Nearly three weeks after reopening its doors for the first time since June 29, 2011, we now have a much clearer picture of how the poker world has reacted to the relaunch of Full Tilt Poker. With traffic fluctuating over the first three weeks of operation, the past week and the upcoming week could be the most accurate representation of Full Tilt Poker’s likely traffic numbers since The “Deal Me In” promotion has run its course; the novelty of playing at Full Tilt Poker is starting to wear off; and the FTOPS XXI will not commence until December 6th.
So what do the site’s traffic numbers tell us? Basically what we already knew, which is that Full Tilt Poker will still be a major player in the online poker market, but at the same time is still having some serious blow-back from their post-Black Friday problems and the drama surrounding it. The brand is damaged, but not to the point where it’s no longer viable.
When Full Tilt Poker relaunched on November 6th the site saw a huge influx of players, with traffic numbers crossing the 20,000 player mark, including 15,000 cash-game players being recorded by PokerScout. Over the course of the next few weeks Full Tilt was averaging a solid 8,000 cash-game players, easily propelling the site back to the #2 spot on PokerScout’s rankings, but far off the pace the site saw in its first week.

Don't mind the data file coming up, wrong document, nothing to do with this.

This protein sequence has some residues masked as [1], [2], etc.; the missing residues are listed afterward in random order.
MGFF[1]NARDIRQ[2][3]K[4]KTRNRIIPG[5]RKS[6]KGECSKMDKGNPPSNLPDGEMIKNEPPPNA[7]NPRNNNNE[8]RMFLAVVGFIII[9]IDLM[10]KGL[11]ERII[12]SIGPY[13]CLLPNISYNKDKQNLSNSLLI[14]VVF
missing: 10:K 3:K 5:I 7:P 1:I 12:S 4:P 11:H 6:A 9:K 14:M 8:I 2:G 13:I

There are plenty of reasons for the falloff as many players who have been unable to play at the site since June 29, 2011 probably looked at whatever money was in their accounts (and finally available to them) as a “gift” and shot off their meager account balances at the FTP tables.
Other people have pointed to the site’s lack of an affiliate program as the reason the site hasn’t been able to maintain its traffic numbers –although even the most optimistic FTP executives likely saw traffic numbers taking a sharp decline once the “Deal Me In” promotion ended and the players with $100 or so in their accounts went broke.
The next big milestone in the phoenix-like rising of Full Tilt Poker from the ash-heap of the online poker world will be the upcoming FTOPS XXI tournament series. The FTOPS should bring in thousands of tournament players over the course of the series, but the true test will be how many of those players remain when the series ends. Should FTP traffic see another sharp increase, followed by a dramatic drop after the tournament series, it’s likely we will see management look at some alternative routes to rehabilitate the site and attract new players.
You can check out the daily, weekly, and monthly online poker traffic numbers at www.pokerscout.com